Pandemic lockdowns expose CT's worsening food insecurity crisis
A year after South Africa first went into lockdown, some communities in Cape Town are struggling to stave off hunger on a daily basis as the pandemic and a worsening economy make an already tough life harder.
CAPE TOWN - Almost a year after South Africa first went into hard lockdown many families are still facing the reality of food insecurity.
As the nation's factories and cities turned to ghost towns, the human cost was felt in the kitchens of the poorest of our citizens.
Hunger and desperation sparked food riots in Cape Town as government and NGOs struggled to keep up with the demand.
In poor and working-class communities, where circumstances were already trying pre-pandemic, the lockdowns wrecked havoc and in some instances, the effects of those lockdowns still are.
Patricia Conradie is a single mother who has not earned a salary in a year because of a series of COVID-19-related lockdowns.
"It was very hard. When the lockdown started, my place of work closed and it is very hard because it is still closed."
During the prolonged lockdowns, the only cash that was coming in was social grant money.
"The R500 the government gave as a push up for us who received Sassa grants was really a help. When that stopped, it was back to normal."
A year later, many people were back at work but Conradie was still unemployed as the jewellery factory where she worked for minimum wage had yet to reopen.
"I'm still at home. My son is working two, maybe three days a week. I only got a Sassa grant, so yes it is hard to cope when you don't have."
Conradie sits in the living room of her tiny flat in Clarkes Estate explaining that they had become dependent on food parcels and the soup kitchens in their community.
"It's so appreciated when the school gives the kids some food parcels. And there's a lady, she's also giving food to the kids, so yes we try to cope. It's not easy."
With a vaccine rollout that's yet to hit full swing, the ever-looming threat of another wave of infections and a struggling economy, Conradie and the millions of South Africans like her face an uncertain future.
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An Elsies River resident said that the COVID-19 pandemic had spurred her on to do more to ensure that those less fortunate also had a warm meal.
The pandemic and the associated lockdowns have exacerbated the country's hunger problem.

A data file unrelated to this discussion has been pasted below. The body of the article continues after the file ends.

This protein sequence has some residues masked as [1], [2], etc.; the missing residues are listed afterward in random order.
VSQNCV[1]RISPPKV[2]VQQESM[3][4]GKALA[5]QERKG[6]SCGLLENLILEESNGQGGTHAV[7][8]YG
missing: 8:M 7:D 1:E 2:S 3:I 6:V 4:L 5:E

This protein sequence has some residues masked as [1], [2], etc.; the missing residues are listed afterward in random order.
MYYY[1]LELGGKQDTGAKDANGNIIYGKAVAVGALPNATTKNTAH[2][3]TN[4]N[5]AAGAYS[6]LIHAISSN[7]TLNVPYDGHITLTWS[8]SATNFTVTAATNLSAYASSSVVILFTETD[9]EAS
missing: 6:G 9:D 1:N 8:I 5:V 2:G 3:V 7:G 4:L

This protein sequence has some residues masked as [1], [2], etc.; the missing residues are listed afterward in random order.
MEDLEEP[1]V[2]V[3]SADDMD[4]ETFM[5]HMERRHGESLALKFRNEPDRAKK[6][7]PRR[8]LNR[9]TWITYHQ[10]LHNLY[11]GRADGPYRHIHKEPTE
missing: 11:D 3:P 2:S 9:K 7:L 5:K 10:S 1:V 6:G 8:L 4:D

The 2020 Child Gauge Report revealed that poverty, unemployment and hunger rose dramatically during lockdown, with a staggering 47% of households running out of money to buy food in May and June last year.
Eyewitness News visited the same Elsies River community a year after the country first went into lockdown to speak to residents about whether their circumstances have improved since then.
Valencia Steenkamp (80) lives on the fourth floor of a block of flats in Clarkes Estate.
She stands in front of her gas stove in her dark kitchen preparing chicken curry for her, her daughter and her two grandsons.
Whatever's leftover, will be given to anyone who knocks on the door the next day looking for food.
"They come to me sometimes and ask: 'Mrs Steenkamp, isn't there some food leftovers?' Then I give them."
This did not used to be a regular occurrence but since COVID-19 and the associated lockdowns, Steenkamp was seeing the hardship in her community every week.
"I feel that maybe I must make a big pot of food but my meat is not enough, so what can I do? Sometimes I make mielie meal porridge and I give it to them in the mornings."
Seeing hungry children in her block was particularly heartbreaking for her.
"Sometimes I don't want to eat a potato or a piece of meat, then I just leave it in my plate, put it in a bowl and put it in the fridge. I think then I can put a little rice with. Then I call some of the children and I ask if they want it and I warm it for them."
Everybody in the block knows Steenkamp and the residents agreed that things had got a lot worse for them since COVID-19 emerged and the nation locked down. Some still rely on food donations from NGOs and local soup kitchens and, of course, from the kindness of neighbours like Steenkamp.